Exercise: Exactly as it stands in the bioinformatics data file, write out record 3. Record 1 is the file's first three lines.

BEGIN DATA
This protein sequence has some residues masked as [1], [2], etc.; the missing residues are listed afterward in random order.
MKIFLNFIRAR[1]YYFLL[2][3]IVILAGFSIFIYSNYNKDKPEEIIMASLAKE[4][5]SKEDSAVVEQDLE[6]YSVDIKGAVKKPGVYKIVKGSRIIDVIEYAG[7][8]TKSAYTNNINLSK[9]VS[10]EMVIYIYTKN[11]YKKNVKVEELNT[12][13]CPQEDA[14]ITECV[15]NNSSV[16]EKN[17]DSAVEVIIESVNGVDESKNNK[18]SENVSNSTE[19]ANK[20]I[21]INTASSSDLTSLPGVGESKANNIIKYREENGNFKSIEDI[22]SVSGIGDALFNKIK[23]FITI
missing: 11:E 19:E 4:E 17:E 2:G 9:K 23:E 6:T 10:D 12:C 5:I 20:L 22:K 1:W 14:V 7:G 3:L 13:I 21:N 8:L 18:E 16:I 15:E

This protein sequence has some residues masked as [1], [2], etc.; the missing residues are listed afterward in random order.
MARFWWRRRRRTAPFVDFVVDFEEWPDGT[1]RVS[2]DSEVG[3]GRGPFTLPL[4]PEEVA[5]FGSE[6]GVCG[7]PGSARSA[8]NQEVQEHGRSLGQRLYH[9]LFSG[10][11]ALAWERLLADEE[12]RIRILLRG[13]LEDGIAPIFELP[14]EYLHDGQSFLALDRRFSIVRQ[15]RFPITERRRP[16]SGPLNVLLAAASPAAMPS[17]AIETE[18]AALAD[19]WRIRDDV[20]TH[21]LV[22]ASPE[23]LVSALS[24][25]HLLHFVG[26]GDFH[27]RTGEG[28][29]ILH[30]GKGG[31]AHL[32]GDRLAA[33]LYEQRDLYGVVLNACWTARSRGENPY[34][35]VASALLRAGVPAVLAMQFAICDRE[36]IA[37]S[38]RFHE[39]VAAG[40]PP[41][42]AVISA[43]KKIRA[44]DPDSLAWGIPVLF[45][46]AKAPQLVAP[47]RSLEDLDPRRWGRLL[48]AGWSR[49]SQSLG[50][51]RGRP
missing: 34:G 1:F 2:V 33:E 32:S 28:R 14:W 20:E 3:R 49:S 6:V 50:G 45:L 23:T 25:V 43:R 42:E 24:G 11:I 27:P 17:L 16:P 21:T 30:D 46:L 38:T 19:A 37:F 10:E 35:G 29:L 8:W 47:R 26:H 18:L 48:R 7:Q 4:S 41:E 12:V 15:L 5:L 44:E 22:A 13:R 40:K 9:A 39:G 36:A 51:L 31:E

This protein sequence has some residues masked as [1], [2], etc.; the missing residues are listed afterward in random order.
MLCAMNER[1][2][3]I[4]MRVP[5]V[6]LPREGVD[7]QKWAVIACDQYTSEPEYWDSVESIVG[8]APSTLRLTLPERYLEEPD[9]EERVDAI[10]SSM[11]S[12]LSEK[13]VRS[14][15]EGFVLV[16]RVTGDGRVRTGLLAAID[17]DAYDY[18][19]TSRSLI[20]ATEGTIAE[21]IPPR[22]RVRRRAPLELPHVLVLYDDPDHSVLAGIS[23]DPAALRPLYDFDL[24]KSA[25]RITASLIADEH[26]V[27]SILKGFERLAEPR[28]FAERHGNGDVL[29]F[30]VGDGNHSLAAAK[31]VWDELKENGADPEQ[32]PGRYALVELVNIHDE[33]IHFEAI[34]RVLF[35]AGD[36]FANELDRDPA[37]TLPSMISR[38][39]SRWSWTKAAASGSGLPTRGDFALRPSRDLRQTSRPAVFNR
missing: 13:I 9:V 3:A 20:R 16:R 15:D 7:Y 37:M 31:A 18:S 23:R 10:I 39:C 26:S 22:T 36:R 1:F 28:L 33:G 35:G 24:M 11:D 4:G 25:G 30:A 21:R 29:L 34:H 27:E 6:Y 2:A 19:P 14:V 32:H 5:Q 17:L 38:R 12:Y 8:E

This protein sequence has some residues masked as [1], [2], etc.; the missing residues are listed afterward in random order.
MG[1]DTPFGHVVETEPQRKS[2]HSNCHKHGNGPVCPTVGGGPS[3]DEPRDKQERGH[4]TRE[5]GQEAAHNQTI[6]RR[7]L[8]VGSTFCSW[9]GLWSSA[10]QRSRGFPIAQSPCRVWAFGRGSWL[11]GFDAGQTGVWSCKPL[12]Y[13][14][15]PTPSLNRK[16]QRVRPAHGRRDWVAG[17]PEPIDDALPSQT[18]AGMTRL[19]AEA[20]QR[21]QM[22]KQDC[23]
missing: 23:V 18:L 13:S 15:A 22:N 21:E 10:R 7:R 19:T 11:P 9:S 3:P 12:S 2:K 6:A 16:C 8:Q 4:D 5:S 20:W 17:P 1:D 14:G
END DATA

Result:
This protein sequence has some residues masked as [1], [2], etc.; the missing residues are listed afterward in random order.
MLCAMNER[1][2][3]I[4]MRVP[5]V[6]LPREGVD[7]QKWAVIACDQYTSEPEYWDSVESIVG[8]APSTLRLTLPERYLEEPD[9]EERVDAI[10]SSM[11]S[12]LSEK[13]VRS[14][15]EGFVLV[16]RVTGDGRVRTGLLAAID[17]DAYDY[18][19]TSRSLI[20]ATEGTIAE[21]IPPR[22]RVRRRAPLELPHVLVLYDDPDHSVLAGIS[23]DPAALRPLYDFDL[24]KSA[25]RITASLIADEH[26]V[27]SILKGFERLAEPR[28]FAERHGNGDVL[29]F[30]VGDGNHSLAAAK[31]VWDELKENGADPEQ[32]PGRYALVELVNIHDE[33]IHFEAI[34]RVLF[35]AGD[36]FANELDRDPA[37]TLPSMISR[38][39]SRWSWTKAAASGSGLPTRGDFALRPSRDLRQTSRPAVFNR
missing: 13:I 9:V 3:A 20:R 16:R 15:D 7:Y 37:M 31:A 18:S 23:R 10:I 39:C 26:S 22:T 36:R 1:F 28:L 33:G 35:G 24:M 11:D 4:G 25:G 30:A 21:R 29:L 34:H 27:E 6:Y 2:A 19:P 14:V 32:H 5:Q 17:L 38:R 12:Y 8:E